Braves still not actively pursuing Damon
Well it looks like National Signing Day will conclude without Johnny Damon knowing where he’s going to be playing this year. But it still certainly appears that Atlanta isn’t in his immediate future.
Instead of taking the negligent route of saying there is absolutely no way the Braves eventually sign Damon, I will acknowledge that this landscape could be quickly altered if one of Atlanta’s outfielders were to suffer an injury during the early days or weeks of camp.
Or maybe there will come a time when Damon would be willing to accept the $1-2 million the Braves might be willing to offer. But this seems doubtful given the likelihood that the Blue Jays or Tigers would seemingly be willing to provide something greater.
After a brief exchange with a team source again this morning, it was evident that the Braves still aren’t actively pursuing Damon.
Placed in the same situation two years ago, when the 36-year-old Damon still had the youthful legs that provided him great range in center and the ability to sweep bags with regularity, the Braves might have shown some interest.
Of course the price tag wouldn’t have been the same either.
At the end of the day, the only reason the Braves would have interest in Damon is to allow him to serve as the leadoff hitter that they lack. But while hitting .284 with a .349 on-base percentage and .446 slugging percentage on the road last year, did he really provide the confidence that he will be productive in this role.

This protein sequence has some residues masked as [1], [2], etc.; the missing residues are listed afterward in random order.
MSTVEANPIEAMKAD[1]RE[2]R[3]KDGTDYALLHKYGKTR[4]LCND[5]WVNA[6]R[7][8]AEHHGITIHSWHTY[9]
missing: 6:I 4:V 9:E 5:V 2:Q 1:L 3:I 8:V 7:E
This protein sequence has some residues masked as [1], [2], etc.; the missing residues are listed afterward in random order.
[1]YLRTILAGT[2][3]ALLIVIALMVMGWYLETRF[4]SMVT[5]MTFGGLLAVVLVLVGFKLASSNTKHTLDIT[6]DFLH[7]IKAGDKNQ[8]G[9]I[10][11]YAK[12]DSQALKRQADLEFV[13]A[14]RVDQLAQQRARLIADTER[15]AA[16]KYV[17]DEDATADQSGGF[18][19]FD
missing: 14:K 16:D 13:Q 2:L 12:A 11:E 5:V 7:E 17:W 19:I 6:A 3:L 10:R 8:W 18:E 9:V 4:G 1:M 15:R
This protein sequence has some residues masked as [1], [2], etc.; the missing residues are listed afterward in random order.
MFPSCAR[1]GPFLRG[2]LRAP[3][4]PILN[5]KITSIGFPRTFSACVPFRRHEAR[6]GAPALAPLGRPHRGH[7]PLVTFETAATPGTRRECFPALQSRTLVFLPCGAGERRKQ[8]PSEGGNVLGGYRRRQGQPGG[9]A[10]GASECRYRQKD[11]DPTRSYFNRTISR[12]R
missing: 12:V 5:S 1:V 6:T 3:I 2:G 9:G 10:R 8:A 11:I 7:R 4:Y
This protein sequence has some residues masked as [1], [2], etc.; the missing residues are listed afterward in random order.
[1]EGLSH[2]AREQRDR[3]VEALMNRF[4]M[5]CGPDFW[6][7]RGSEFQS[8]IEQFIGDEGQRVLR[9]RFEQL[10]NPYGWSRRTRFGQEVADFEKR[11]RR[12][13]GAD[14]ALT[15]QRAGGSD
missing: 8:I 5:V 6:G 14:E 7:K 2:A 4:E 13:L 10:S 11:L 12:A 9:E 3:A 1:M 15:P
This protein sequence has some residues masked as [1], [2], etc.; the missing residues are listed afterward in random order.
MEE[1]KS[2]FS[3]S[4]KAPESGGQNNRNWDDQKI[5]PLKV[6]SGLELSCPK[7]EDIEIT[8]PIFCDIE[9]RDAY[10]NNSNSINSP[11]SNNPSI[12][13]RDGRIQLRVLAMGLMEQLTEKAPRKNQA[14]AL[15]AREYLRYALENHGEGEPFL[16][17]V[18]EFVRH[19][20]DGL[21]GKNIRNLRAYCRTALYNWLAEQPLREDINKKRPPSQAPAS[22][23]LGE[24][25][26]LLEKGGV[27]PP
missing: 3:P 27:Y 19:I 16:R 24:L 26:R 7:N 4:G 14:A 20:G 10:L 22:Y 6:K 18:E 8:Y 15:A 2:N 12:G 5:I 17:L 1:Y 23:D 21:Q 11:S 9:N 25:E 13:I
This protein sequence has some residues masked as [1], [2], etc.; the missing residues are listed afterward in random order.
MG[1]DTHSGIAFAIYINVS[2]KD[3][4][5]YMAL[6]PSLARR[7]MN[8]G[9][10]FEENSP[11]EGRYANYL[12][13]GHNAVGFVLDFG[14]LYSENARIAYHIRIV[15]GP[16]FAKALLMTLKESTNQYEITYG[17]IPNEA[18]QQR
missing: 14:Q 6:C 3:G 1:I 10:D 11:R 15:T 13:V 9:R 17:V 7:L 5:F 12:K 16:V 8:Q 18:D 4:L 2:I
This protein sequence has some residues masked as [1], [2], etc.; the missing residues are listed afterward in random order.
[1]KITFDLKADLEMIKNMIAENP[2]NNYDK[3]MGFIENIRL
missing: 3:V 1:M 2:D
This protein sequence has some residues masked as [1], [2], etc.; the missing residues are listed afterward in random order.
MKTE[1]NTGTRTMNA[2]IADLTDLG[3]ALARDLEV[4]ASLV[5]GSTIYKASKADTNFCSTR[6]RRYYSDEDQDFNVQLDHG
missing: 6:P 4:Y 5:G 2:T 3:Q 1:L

Another alarming stat comes from the fact that he attempted to steal just 12 bases last year. Over the course of the previous three seasons, he had averaged 34 attempts. Was this a sign of age or just a product of the fact that he had been dropped down one spot, out of the leadoff role in a Yankees lineup that had plenty of middle-of-the-lineup power?
While hitting in the leadoff spot last year, Nate McLouth hit .260 with a .354 OBP and .426 SLG. In his 82 plate appearances as hit team’s first batter, McLouth hit .173 with a .244 OBP and .320 SLG. In 183 PAs leading off an inning, he hit .204/.273/.365.
These numbers don’t provide reason to believe McLouth is capable of serving as a consistently reliable table setter. But the gritty outfielder serves as the club’s best source of speed. Without the hamstring problems he battled during the final two months of the season, he would have likely swiped more than 25 bags.
Because of his speed, it makes sense to keep McLouth in the leadoff spot. Likewise, because of his ability to hit in clutch situations, it makes sense to continue providing Yunel Escobar an opportunity to hit in the fifth or sixth spots of the order.
But I think you can also argue that it makes the most sense to put Escobar in the leadoff role. Remember this argument proved futile over the course of the past two years, when Kelly Johnson’s name was being placed in the leadoff role.
In 75 career starts as a leadoff hitter, Escobar has batted .309 with a .371 OBP and .428 SLG. In the 75 PAs he’s totaled as his club’s first batter of the game, these stats are .411/.427/ .616. In 360 PAs leading off an inning, these numbers are .312/.364/.423.
Given that Escobar has hit .337 in his career with runners in scoring position, it would be tough to put him in a spot where he’d often come to the plate with the bases empty. But at the same time, he provides reason to wonder if he would be the club’s best catalyst at the top of the lineup.
My Projected Lineup w/ Escobar in the leadoff spot:
Separated at birth? A few years ago, I asked Frank Wren if anybody had ever told him he looked and sounded like ESPN’s Chris Mortensen. At that time, he told me they both sent their kids to suburban Atlanta’s Landmark Christian Academy.
Since then, I’ve seen fewer physical resemblences. But when I awoke this morning with the television on, I could have sworn I heard Frank talking to me about something that Peyton Manning or Drew Brees was going to do this weekend.
Listen to Mort as this week progresses and tell me if I need to get my ears checked. Here’s a clip of Frank’s voice.